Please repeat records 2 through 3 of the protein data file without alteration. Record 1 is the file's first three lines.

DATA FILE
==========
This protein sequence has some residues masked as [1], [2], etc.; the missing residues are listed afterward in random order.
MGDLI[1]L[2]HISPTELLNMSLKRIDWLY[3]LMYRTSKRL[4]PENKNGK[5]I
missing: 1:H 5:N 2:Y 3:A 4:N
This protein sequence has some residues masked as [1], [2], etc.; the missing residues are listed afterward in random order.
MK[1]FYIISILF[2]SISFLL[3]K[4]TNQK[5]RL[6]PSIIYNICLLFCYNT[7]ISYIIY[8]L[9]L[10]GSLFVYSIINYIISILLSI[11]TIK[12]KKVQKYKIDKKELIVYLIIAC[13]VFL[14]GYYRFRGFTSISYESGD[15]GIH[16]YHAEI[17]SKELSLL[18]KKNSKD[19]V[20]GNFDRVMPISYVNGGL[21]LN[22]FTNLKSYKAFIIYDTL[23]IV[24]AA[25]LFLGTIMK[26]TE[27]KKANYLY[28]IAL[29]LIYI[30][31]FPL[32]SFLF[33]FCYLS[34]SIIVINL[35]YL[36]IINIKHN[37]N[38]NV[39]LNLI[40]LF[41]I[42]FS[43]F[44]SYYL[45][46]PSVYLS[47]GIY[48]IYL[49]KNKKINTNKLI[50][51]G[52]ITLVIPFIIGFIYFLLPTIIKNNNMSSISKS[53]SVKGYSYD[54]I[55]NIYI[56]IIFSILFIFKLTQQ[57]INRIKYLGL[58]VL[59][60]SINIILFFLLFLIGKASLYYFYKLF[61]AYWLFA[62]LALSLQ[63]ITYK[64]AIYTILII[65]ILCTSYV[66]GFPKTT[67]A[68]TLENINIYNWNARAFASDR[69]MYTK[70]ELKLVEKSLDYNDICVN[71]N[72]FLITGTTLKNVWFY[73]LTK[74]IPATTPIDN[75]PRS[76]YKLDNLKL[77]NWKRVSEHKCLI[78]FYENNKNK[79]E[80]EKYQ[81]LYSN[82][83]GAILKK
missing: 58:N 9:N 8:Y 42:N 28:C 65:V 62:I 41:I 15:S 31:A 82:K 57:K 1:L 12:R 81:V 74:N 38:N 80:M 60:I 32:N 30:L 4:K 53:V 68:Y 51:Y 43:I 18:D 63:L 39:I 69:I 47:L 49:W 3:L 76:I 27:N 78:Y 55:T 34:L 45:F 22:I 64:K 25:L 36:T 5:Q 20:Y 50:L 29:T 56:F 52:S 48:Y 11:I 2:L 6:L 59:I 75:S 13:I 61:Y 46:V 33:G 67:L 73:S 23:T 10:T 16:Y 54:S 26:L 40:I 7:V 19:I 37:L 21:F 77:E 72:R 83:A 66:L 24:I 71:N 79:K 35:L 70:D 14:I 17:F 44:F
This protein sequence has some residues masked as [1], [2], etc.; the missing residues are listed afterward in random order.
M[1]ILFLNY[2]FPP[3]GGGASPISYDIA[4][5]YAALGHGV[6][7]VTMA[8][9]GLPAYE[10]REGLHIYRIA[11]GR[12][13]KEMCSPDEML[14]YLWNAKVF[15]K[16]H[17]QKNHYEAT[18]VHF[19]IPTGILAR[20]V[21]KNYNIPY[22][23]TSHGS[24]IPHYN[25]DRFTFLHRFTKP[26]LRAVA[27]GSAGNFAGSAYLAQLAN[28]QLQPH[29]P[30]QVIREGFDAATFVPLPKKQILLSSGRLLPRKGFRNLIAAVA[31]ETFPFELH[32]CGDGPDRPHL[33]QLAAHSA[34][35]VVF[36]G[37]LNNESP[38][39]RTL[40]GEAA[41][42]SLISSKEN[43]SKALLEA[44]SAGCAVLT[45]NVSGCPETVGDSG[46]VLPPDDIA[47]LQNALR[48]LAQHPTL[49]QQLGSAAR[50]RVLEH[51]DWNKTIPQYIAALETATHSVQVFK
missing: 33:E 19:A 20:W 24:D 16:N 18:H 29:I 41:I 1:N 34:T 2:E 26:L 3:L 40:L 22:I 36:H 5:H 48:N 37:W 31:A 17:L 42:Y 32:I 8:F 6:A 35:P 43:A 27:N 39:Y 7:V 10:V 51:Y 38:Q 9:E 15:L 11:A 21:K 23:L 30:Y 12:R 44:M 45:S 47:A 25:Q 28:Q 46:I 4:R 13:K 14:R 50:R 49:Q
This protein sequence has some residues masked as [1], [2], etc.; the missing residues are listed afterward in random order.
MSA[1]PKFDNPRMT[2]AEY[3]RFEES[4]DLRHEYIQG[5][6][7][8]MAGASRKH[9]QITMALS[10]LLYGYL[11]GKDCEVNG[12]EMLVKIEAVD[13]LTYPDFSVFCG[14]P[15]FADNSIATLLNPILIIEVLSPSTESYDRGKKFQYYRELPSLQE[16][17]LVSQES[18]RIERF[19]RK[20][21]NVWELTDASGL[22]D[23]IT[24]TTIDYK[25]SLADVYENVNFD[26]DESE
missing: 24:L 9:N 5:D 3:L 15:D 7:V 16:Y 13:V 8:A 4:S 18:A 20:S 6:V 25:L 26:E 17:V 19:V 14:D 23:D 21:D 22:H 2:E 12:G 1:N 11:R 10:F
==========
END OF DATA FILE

This protein sequence has some residues masked as [1], [2], etc.; the missing residues are listed afterward in random order.
MK[1]FYIISILF[2]SISFLL[3]K[4]TNQK[5]RL[6]PSIIYNICLLFCYNT[7]ISYIIY[8]L[9]L[10]GSLFVYSIINYIISILLSI[11]TIK[12]KKVQKYKIDKKELIVYLIIAC[13]VFL[14]GYYRFRGFTSISYESGD[15]GIH[16]YHAEI[17]SKELSLL[18]KKNSKD[19]V[20]GNFDRVMPISYVNGGL[21]LN[22]FTNLKSYKAFIIYDTL[23]IV[24]AA[25]LFLGTIMK[26]TE[27]KKANYLY[28]IAL[29]LIYI[30][31]FPL[32]SFLF[33]FCYLS[34]SIIVINL[35]YL[36]IINIKHN[37]N[38]NV[39]LNLI[40]LF[41]I[42]FS[43]F[44]SYYL[45][46]PSVYLS[47]GIY[48]IYL[49]KNKKINTNKLI[50][51]G[52]ITLVIPFIIGFIYFLLPTIIKNNNMSSISKS[53]SVKGYSYD[54]I[55]NIYI[56]IIFSILFIFKLTQQ[57]INRIKYLGL[58]VL[59][60]SINIILFFLLFLIGKASLYYFYKLF[61]AYWLFA[62]LALSLQ[63]ITYK[64]AIYTILII[65]ILCTSYV[66]GFPKTT[67]A[68]TLENINIYNWNARAFASDR[69]MYTK[70]ELKLVEKSLDYNDICVN[71]N[72]FLITGTTLKNVWFY[73]LTK[74]IPATTPIDN[75]PRS[76]YKLDNLKL[77]NWKRVSEHKCLI[78]FYENNKNK[79]E[80]EKYQ[81]LYSN[82][83]GAILKK
missing: 58:N 9:N 8:Y 42:N 28:C 65:V 62:I 41:I 15:S 31:A 82:K 57:K 1:L 12:R 81:V 74:N 38:N 80:M 60:I 32:N 30:L 4:K 53:V 68:Y 51:Y 43:I 18:D 63:L 39:I 69:I 47:L 49:W 3:L 76:I 27:N 78:Y 55:T 34:L 45:F 22:I 64:K 25:L 36:T 5:Q 20:Y 50:L 29:T 56:F 52:S 48:Y 11:I 2:L 6:L 59:I 75:S 13:I 61:Y 46:V 33:G 67:L 73:S 23:T 10:T 16:Y 54:S 26:L 40:I 7:V 19:I 37:L 21:F 77:E 72:R 83:A 66:L 24:I 71:N 79:K 35:L 70:D 14:I 17:F 44:F
This protein sequence has some residues masked as [1], [2], etc.; the missing residues are listed afterward in random order.
M[1]ILFLNY[2]FPP[3]GGGASPISYDIA[4][5]YAALGHGV[6][7]VTMA[8][9]GLPAYE[10]REGLHIYRIA[11]GR[12][13]KEMCSPDEML[14]YLWNAKVF[15]K[16]H[17]QKNHYEAT[18]VHF[19]IPTGILAR[20]V[21]KNYNIPY[22][23]TSHGS[24]IPHYN[25]DRFTFLHRFTKP[26]LRAVA[27]GSAGNFAGSAYLAQLAN[28]QLQPH[29]P[30]QVIREGFDAATFVPLPKKQILLSSGRLLPRKGFRNLIAAVA[31]ETFPFELH[32]CGDGPDRPHL[33]QLAAHSA[34][35]VVF[36]G[37]LNNESP[38][39]RTL[40]GEAA[41][42]SLISSKEN[43]SKALLEA[44]SAGCAVLT[45]NVSGCPETVGDSG[46]VLPPDDIA[47]LQNALR[48]LAQHPTL[49]QQLGSAAR[50]RVLEH[51]DWNKTIPQYIAALETATHSVQVFK
missing: 33:E 19:A 20:W 24:D 16:N 18:H 29:I 41:I 1:N 34:T 2:E 26:L 3:L 40:L 22:I 36:H 5:H 48:N 37:W 31:A 17:L 42:Y 32:I 8:F 6:A 35:P 43:A 27:N 39:Y 7:V 10:V 51:Y 38:Q 9:E 15:L 11:A 21:K 23:L 30:Y 12:R 44:M 45:S 47:A 25:Q 28:Q 46:I 4:R 13:K 14:R 50:R 49:Q